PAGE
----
|Confederate Troops Re-Occupy The Crater|
It probably meant little to the soldiers of the 48th Pennsylvania, especially coming from a man who offered little--if any--support and from a general who largely forsook the 9th Corps in its struggle in the Crater, but 150 years ago on August 3, Major General George Meade issued General Orders No. 32 that acknowledged the hard and heavy work performed by Colonel Pleasants and the soldiers of his command:
General Orders No. 32
The Commanding General takes great pleasure in acknowledging the valuable services rendered by Lt. Col. Henry Pleasants' 48th Pennsylvania Veteran Volunteer Volunteers and the officers and men of his command in the excavation of the mine which was successfully exploded on the morning of the 30th ultimo under one of the enemy's batteries in front of the second division of the Ninth Army Corps. The skill displayed in the laying out and construction of the mine reflects great credit upon Lt. Col. Pleasants, the officer in charge, and the willing endurance by the officers and men of the regiment of the extraordinary labor and fatigue involved in the prosecution in the work to completion are worthy of the highest praise.
By Command of Major General Meade
Worthy of the highest praise, indeed. But 150 years ago there were no doubt many in the 48th who were bitter that Meade did not find the effort--while underway--worthy of the highest support. So, as the proverbial and literal dust settled over the Crater battlefield--as the dead were being buried and the prisoners on either side marched to rear and sent away to prisoner-of-war camps--the still unbelieving, somewhat seething soldiers of the 48th Pennsylvania settled in once more to life in the trenches, resuming their place in line and suffering from the fire of Confederate sharpshooters. As Oliver Bosbyshell recorded in his regimental history, "Matters resumed the regular siege life again--the picket firing constant, and good men lost every day."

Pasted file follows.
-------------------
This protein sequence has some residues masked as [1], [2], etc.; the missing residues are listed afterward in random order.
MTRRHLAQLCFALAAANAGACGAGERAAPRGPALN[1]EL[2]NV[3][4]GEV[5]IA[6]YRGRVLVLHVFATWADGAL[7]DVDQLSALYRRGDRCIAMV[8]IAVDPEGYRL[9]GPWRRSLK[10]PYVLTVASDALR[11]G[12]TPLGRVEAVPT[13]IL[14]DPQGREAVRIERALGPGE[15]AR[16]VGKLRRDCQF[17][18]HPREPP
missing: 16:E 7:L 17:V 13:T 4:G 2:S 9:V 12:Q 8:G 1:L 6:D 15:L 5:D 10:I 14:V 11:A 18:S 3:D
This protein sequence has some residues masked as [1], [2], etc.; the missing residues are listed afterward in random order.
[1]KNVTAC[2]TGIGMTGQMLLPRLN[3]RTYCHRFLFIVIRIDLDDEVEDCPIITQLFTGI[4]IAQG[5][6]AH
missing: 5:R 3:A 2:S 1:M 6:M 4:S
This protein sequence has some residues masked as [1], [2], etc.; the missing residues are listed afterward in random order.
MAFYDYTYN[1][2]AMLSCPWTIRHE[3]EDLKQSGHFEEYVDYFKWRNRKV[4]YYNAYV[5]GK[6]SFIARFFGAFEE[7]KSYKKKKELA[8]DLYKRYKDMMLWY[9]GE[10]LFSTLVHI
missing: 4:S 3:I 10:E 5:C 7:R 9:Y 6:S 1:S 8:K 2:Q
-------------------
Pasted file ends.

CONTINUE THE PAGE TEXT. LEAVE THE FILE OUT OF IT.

|Captain Joseph Hoskings Assumed Command of the 48th Following the Crater|
He was wounded severely on August 3, 1864
As Pleasants resumed command of the 2nd Brigade, 2nd Division, 9th Corps, Captain Joseph Hoskings of Minersville assumed command of the 48th. On August 3, 1864, Hoskings was shot while on the picket line, the bullet passing "through the fleshy part of his left breast, at an angle, passing through the muscles of his left arm, making four distinct holes." Hoskings will survive this injury. Two days later, the 48th lost a popular officer by the name of David Brown, a lieutenant in Company H and, before the war, a baker from Pottsville. On August 5, 1864, Brown was lying in his tent when a rifle ball struck and killed him instantly.